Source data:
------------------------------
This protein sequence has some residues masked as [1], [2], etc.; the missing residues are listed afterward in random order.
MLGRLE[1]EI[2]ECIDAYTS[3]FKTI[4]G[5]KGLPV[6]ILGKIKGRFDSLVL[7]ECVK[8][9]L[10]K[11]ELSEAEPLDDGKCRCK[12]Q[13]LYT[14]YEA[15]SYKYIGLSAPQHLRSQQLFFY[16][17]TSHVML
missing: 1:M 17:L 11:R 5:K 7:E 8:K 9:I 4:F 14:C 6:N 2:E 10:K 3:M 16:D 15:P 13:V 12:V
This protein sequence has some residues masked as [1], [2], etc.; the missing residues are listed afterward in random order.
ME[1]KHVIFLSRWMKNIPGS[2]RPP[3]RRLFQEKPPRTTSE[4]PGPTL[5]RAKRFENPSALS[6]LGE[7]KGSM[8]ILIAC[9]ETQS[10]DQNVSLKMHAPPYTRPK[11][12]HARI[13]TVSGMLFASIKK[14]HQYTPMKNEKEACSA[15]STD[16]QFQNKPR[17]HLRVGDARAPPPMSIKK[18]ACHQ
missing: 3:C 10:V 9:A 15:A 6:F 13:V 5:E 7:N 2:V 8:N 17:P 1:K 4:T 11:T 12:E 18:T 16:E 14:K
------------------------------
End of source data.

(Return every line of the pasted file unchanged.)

This protein sequence has some residues masked as [1], [2], etc.; the missing residues are listed afterward in random order.
MLGRLE[1]EI[2]ECIDAYTS[3]FKTI[4]G[5]KGLPV[6]ILGKIKGRFDSLVL[7]ECVK[8][9]L[10]K[11]ELSEAEPLDDGKCRCK[12]Q[13]LYT[14]YEA[15]SYKYIGLSAPQHLRSQQLFFY[16][17]TSHVML
missing: 1:M 17:L 11:R 5:K 7:E 8:K 9:I 4:F 14:C 6:N 2:E 10:K 3:M 16:D 15:P 13:V 12:V
This protein sequence has some residues masked as [1], [2], etc.; the missing residues are listed afterward in random order.
ME[1]KHVIFLSRWMKNIPGS[2]RPP[3]RRLFQEKPPRTTSE[4]PGPTL[5]RAKRFENPSALS[6]LGE[7]KGSM[8]ILIAC[9]ETQS[10]DQNVSLKMHAPPYTRPK[11][12]HARI[13]TVSGMLFASIKK[14]HQYTPMKNEKEACSA[15]STD[16]QFQNKPR[17]HLRVGDARAPPPMSIKK[18]ACHQ
missing: 3:C 10:V 9:A 15:A 6:F 13:V 5:E 7:N 2:V 8:N 17:P 1:K 4:T 11:T 12:E 18:T 16:E 14:K